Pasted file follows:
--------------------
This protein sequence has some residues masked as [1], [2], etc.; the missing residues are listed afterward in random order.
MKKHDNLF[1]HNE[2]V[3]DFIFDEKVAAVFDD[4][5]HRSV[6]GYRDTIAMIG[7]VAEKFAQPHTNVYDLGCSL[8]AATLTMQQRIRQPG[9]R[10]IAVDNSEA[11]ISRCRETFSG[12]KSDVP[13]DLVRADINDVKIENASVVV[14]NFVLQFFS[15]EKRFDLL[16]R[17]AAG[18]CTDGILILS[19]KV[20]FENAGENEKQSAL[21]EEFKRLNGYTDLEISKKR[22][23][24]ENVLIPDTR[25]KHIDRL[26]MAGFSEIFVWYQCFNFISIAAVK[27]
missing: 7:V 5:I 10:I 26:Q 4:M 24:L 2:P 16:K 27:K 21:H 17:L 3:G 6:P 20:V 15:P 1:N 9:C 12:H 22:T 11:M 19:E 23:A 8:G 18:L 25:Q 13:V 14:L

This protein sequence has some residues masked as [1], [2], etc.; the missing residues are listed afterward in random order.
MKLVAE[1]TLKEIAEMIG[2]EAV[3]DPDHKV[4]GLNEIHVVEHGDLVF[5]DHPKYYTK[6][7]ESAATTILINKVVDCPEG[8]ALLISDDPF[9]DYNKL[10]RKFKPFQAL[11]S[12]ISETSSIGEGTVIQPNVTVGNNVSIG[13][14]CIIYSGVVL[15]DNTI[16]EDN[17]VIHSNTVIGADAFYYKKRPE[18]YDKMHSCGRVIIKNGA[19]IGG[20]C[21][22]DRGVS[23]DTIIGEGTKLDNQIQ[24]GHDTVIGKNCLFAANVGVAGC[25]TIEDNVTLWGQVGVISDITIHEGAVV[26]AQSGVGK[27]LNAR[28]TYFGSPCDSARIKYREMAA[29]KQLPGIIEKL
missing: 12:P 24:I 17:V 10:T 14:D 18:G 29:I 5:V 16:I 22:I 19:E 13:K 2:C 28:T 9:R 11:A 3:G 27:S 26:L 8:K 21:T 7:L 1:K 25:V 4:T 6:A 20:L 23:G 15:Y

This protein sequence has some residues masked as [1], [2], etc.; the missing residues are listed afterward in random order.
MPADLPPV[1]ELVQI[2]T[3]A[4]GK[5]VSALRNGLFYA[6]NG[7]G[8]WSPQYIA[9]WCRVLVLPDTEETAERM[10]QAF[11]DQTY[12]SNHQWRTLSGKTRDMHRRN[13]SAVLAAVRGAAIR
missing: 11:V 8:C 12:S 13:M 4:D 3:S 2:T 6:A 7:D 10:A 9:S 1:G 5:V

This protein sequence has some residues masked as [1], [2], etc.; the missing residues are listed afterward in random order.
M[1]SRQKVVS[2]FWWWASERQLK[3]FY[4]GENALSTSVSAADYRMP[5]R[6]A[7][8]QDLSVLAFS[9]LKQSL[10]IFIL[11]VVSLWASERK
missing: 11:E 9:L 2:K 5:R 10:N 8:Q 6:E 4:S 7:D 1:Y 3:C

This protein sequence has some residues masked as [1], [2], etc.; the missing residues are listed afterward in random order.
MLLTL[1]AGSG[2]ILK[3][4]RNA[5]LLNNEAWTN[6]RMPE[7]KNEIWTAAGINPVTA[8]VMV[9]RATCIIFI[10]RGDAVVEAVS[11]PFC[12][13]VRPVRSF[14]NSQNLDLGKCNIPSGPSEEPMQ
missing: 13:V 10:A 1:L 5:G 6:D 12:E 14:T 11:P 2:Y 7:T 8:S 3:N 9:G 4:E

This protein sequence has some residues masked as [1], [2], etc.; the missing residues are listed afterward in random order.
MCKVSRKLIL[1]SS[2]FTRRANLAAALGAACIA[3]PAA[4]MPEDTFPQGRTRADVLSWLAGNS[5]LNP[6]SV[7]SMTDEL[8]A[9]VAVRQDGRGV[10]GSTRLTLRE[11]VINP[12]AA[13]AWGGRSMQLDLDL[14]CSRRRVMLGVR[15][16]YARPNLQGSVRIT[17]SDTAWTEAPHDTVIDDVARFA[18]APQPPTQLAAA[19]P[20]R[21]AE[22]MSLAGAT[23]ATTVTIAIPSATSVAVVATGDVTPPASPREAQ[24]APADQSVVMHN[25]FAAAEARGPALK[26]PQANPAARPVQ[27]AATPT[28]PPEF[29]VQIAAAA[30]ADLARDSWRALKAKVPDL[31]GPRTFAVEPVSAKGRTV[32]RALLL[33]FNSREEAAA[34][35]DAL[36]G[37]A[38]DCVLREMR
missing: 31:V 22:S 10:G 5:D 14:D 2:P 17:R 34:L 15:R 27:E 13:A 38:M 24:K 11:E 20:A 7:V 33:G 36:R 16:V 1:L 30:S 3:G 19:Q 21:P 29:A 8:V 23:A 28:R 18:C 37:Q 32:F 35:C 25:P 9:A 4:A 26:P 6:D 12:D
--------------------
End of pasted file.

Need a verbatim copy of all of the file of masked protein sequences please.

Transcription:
This protein sequence has some residues masked as [1], [2], etc.; the missing residues are listed afterward in random order.
MKKHDNLF[1]HNE[2]V[3]DFIFDEKVAAVFDD[4][5]HRSV[6]GYRDTIAMIG[7]VAEKFAQPHTNVYDLGCSL[8]AATLTMQQRIRQPG[9]R[10]IAVDNSEA[11]ISRCRETFSG[12]KSDVP[13]DLVRADINDVKIENASVVV[14]NFVLQFFS[15]EKRFDLL[16]R[17]AAG[18]CTDGILILS[19]KV[20]FENAGENEKQSAL[21]EEFKRLNGYTDLEISKKR[22][23][24]ENVLIPDTR[25]KHIDRL[26]MAGFSEIFVWYQCFNFISIAAVK[27]
missing: 7:V 5:I 10:I 26:Q 4:M 24:L 2:P 16:K 27:K 21:H 17:L 3:G 6:P 20:V 15:P 1:N 9:C 12:H 22:T 11:M 19:E 23:A 8:G 18:L 25:Q 13:V 14:L

This protein sequence has some residues masked as [1], [2], etc.; the missing residues are listed afterward in random order.
MKLVAE[1]TLKEIAEMIG[2]EAV[3]DPDHKV[4]GLNEIHVVEHGDLVF[5]DHPKYYTK[6][7]ESAATTILINKVVDCPEG[8]ALLISDDPF[9]DYNKL[10]RKFKPFQAL[11]S[12]ISETSSIGEGTVIQPNVTVGNNVSIG[13][14]CIIYSGVVL[15]DNTI[16]EDN[17]VIHSNTVIGADAFYYKKRPE[18]YDKMHSCGRVIIKNGA[19]IGG[20]C[21][22]DRGVS[23]DTIIGEGTKLDNQIQ[24]GHDTVIGKNCLFAANVGVAGC[25]TIEDNVTLWGQVGVISDITIHEGAVV[26]AQSGVGK[27]LNAR[28]TYFGSPCDSARIKYREMAA[29]KQLPGIIEKL
missing: 12:P 24:I 17:V 10:T 14:D 18:G 29:I 5:V 16:I 22:I 19:E 13:K 2:C 28:T 9:R 11:A 3:G 27:S 26:L 8:K 21:T 7:L 1:K 25:V 4:T 6:A 20:L 23:G 15:Y

This protein sequence has some residues masked as [1], [2], etc.; the missing residues are listed afterward in random order.
MPADLPPV[1]ELVQI[2]T[3]A[4]GK[5]VSALRNGLFYA[6]NG[7]G[8]WSPQYIA[9]WCRVLVLPDTEETAERM[10]QAF[11]DQTY[12]SNHQWRTLSGKTRDMHRRN[13]SAVLAAVRGAAIR
missing: 11:V 8:C 12:S 13:M 4:D 3:S 2:T 6:A 7:D 10:A 9:S 1:G 5:V

This protein sequence has some residues masked as [1], [2], etc.; the missing residues are listed afterward in random order.
M[1]SRQKVVS[2]FWWWASERQLK[3]FY[4]GENALSTSVSAADYRMP[5]R[6]A[7][8]QDLSVLAFS[9]LKQSL[10]IFIL[11]VVSLWASERK
missing: 11:E 9:L 2:K 5:R 10:N 8:Q 6:E 4:S 7:D 1:Y 3:C

This protein sequence has some residues masked as [1], [2], etc.; the missing residues are listed afterward in random order.
MLLTL[1]AGSG[2]ILK[3][4]RNA[5]LLNNEAWTN[6]RMPE[7]KNEIWTAAGINPVTA[8]VMV[9]RATCIIFI[10]RGDAVVEAVS[11]PFC[12][13]VRPVRSF[14]NSQNLDLGKCNIPSGPSEEPMQ
missing: 13:V 10:A 1:L 5:G 6:D 12:E 14:T 11:P 2:Y 7:T 8:S 3:N 9:G 4:E

This protein sequence has some residues masked as [1], [2], etc.; the missing residues are listed afterward in random order.
MCKVSRKLIL[1]SS[2]FTRRANLAAALGAACIA[3]PAA[4]MPEDTFPQGRTRADVLSWLAGNS[5]LNP[6]SV[7]SMTDEL[8]A[9]VAVRQDGRGV[10]GSTRLTLRE[11]VINP[12]AA[13]AWGGRSMQLDLDL[14]CSRRRVMLGVR[15][16]YARPNLQGSVRIT[17]SDTAWTEAPHDTVIDDVARFA[18]APQPPTQLAAA[19]P[20]R[21]AE[22]MSLAGAT[23]ATTVTIAIPSATSVAVVATGDVTPPASPREAQ[24]APADQSVVMHN[25]FAAAEARGPALK[26]PQANPAARPVQ[27]AATPT[28]PPEF[29]VQIAAAA[30]ADLARDSWRALKAKVPDL[31]GPRTFAVEPVSAKGRTV[32]RALLL[33]FNSREEAAA[34][35]DAL[36]G[37]A[38]DCVLREMR
missing: 31:V 22:S 10:G 5:D 14:D 2:P 17:R 34:L 15:R 27:E 13:A 38:M 24:K 11:E 20:A 7:V 33:G 36:R 16:V 1:L 30:S 3:G 19:Q 21:P 29:A 8:V 23:A 28:R 18:C 37:Q 32:F 35:C 25:P 9:A 4:A 26:P 6:D 12:D